|(January 6, 2019, 9:05 a.m.) -- Former 5th district City Councilwoman Gerrie Schipske has emailed City Attorney Charles Parkin urging withdrawal of a
"The index of those records indicate that there are many boxes of files going back to 2006 when I took office," Ms. Schipske wrote in a Jan. 5 email to City Attorney Parkin. "I hereby request that the Council item be withdrawn and that the City Clerk disclose the content of each specific document in those boxes," Ms. Schipske wrote. She voiced particular displeasure that, according to Schipske, a then-Deputy City Attorney indicated in a 2016 deposition (when the City was defending itself in a sidewalk trip-and-fall lawsuit) that the City didn't have records that Schipske had testified her office had retained. "Imagine my surprise when I was informed that on Tuesday, January 8, the City Clerk has placed several items on the Consent Agenda requesting the Council authorization to destroy records of among other departments, the 5th Council District. The index of those records indicate that there are many boxes of files going back to 2006 when I took office."
The agendizing memo (nominally by the City Clerk) states "The City Attorney and the Legislative Department concur in the above recommendation." LB's City Charter designates the Mayor as chief administrative officer of the Legislative Department. The authorization to destroy the 5th Council district records was signed by 5th district incumbent Councilmember Stacy Mungo, paralleling authorizations for destruction of 2nd and 4th district records by their respective incumbents Jeannine Pearce and Daryl Supernaw. Department heads signed authorizations for destruction of their respective department's records.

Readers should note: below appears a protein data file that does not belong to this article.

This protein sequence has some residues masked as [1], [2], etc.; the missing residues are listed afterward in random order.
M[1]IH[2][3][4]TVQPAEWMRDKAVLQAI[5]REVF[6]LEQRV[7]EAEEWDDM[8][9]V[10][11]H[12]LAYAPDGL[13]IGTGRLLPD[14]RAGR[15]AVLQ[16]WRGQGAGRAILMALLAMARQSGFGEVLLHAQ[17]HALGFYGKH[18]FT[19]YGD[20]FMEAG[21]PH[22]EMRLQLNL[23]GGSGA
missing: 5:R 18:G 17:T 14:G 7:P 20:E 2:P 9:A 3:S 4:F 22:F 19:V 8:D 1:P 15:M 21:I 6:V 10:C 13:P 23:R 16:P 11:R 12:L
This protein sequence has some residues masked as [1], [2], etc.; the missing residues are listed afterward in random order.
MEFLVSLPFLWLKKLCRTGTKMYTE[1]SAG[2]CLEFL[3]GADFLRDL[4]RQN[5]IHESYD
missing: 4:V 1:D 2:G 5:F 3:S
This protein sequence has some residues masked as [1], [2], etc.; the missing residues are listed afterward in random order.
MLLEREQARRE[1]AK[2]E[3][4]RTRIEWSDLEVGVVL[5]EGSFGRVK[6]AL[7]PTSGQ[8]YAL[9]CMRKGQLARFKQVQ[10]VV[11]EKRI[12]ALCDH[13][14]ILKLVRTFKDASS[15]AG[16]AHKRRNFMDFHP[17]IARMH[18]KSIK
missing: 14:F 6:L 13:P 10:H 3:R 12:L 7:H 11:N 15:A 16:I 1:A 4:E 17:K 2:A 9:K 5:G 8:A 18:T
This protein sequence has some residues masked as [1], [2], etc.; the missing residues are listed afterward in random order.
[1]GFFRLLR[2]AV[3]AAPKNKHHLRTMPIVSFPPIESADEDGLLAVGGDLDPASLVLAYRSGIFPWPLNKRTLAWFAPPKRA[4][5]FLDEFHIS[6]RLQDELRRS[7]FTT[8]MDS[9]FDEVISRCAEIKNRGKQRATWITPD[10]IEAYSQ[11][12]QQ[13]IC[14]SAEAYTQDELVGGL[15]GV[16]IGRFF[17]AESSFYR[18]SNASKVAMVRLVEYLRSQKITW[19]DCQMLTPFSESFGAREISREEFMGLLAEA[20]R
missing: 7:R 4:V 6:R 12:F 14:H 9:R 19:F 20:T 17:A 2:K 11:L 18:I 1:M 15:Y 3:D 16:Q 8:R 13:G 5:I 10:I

The Jan. 8 agendizing memos provide no reason(s) for the proposed records destruction; they simply recite that "Pursuant to Section 34090 of the California Government Code and Chapter 1.28 of the Long Beach Municipal Code, records destruction for City Manager departments and elected officials must be submitted to the City Council for approval. The records destruction must comply with each department's records retention schedule."
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On Jan. 4, LBREPORT.com was first (again) to report that the Council's Jan 8 agenda includes three items seeking approval to destroy records at least six years old and in some cases older, from the offices of LB's now-former 2nd, 4th and 5th district City Councilmembers and various categories of records (detailed in LBREPORT.com coverage here) from the City's Financial Management and Economic Development Departments (the latter including those of LB's now-dissolved Redevelopment Agency.)
The Jan. 8 Council agenda consists almost entirely of "consent calendar" items, which the Council can approve on a single Council vote without discussion unless a Councilmember requests otherwise. Public speakers are allowed three minutes each to speak on all consent calendar items combined.
Although records destruction items aren't unusual, seeking authorization to destroy the records of LB elected officials isn't common and the extent of record destruction sought for LB's Financial Management and Economic Development Departments -- in some cases erasing up to thirty years of LB history -- is noteworthy.